acacia tree for example) where he was greeted by Thoth and Sheshat. The latter deity inscribed on the leaves of the tree
of eternity the name of the prince so that he and his name would last forever--just as the acacia tree lasted for eternity, so would the prince.
What is more, the Ancient Egyptians loved nature almost as much as they did animals that they incorporated this passion
into their architecture: they decorated their columns and boats with papyrus plants and they incorporated into coffins and household designs the lotus flower.
Since the environment of Ancient Egypt was no longer covered with forest as it once had been, some Egyptians filled the void by creating their own gardens, which
consisted of dark green foliage trees, figs, pomegranates, or trees covered with vines. Trees were perhaps the most important
element in a garden as they were closely associated with several goddesses such as Hathor and Isis.
The ancients believed that loved dwelled in a garden, especially underneath a tree. Like today, the Ancient Egyptians were not beyond being proud of
their gardens; they spoke of the quality and beauty of their gardens with pride. What is more, in cities, just like in modern
times, there might be a garden or a park in which the ancients could enjoy themselves.
Like most of the sports, games, and other recreational activities done in Ancient Egypt,
gardening was for the royal and non-royal alike. However, each had a different amount of resources to create one. For example,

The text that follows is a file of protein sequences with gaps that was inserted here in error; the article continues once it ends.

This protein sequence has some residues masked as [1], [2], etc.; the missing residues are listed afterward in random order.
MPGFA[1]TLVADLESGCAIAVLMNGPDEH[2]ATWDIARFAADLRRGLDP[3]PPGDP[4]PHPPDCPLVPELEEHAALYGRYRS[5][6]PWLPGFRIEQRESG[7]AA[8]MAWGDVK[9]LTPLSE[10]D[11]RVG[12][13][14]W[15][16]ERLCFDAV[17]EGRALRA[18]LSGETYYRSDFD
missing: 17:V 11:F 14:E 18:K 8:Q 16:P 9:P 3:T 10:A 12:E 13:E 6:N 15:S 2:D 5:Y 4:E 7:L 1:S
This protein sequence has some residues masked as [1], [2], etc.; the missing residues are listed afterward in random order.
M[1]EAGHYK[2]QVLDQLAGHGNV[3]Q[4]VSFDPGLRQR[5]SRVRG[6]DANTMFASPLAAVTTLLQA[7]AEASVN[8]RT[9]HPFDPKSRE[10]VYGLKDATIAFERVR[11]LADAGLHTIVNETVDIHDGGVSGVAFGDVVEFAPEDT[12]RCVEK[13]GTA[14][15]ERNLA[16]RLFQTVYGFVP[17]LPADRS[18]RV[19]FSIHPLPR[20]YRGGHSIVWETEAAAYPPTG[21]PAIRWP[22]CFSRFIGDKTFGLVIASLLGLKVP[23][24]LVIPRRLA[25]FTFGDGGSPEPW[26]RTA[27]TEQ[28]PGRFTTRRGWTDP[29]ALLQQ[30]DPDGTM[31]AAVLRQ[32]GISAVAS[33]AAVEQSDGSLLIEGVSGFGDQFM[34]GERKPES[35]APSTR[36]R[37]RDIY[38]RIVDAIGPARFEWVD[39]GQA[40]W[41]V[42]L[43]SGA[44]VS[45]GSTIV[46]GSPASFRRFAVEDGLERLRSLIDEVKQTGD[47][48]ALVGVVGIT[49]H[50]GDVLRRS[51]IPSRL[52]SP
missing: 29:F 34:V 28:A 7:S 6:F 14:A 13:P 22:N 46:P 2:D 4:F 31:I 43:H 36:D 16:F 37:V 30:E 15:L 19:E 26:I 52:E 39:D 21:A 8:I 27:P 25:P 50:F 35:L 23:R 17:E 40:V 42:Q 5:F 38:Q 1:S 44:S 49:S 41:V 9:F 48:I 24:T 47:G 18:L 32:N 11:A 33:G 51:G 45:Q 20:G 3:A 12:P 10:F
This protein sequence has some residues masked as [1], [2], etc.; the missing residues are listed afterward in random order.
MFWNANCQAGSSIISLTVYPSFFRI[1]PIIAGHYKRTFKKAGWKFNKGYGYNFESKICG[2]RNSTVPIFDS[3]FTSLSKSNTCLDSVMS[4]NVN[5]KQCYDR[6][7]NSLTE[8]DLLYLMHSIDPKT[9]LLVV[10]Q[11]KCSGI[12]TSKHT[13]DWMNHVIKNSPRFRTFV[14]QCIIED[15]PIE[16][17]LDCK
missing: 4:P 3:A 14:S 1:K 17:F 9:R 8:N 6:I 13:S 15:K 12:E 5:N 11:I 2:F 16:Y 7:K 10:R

the garden of a royal was more luxurious and more massive, covering a whole city. It was Ramesses III who accomplished
this: the city that he founded in the Delta was where he created a garden composed of foreign and exotic plants and trees;
papyrus plants; vineyards; and walkways lined with flowers, fruits, lotus, and papyrus. In addition, he is credited with planting
trees and papyrus in Thebes as well as decorating the court of Amun with rare shrubs. Queen Chnemtamun was also another figure from Ancient Egypt
who enjoyed gardening. She imported foreign incense trees from areas around the Red Sea.
The arrangement of a typical upper class garden during the New Kingdom looked somewhat like the following: to preserve silence,
high walls were constructed around the confines of the house, which was surrounded by a vast garden complete with trees, pathways
covered with grape vines that led one to the entrance to the home, a fish pond surrounded by shrubbery and more trees, tree
nurseries, and palms.
Temples were also adorned with gardens--these were of a more sacred caliber than domestic gardens. For example, there is a temple built by Chuen'eten
in Middle Egypt that he most likely built for Horakhty (he also founded a town by the same name) in which he created temple
buildings, some having gardens and artificial lakes. The space separating each temple building was filled with trees, around
which a pile of earth was created, near which were tanks whose water was used to nourish these trees. It is uncertain if
the tank at the center of a garden grove behind some storehouses was meant to be an artificial lake that would religiously
represent the waters of chaos or if it served as a means of purifying priests. Either way, it was a
good addition to any Egyptian garden.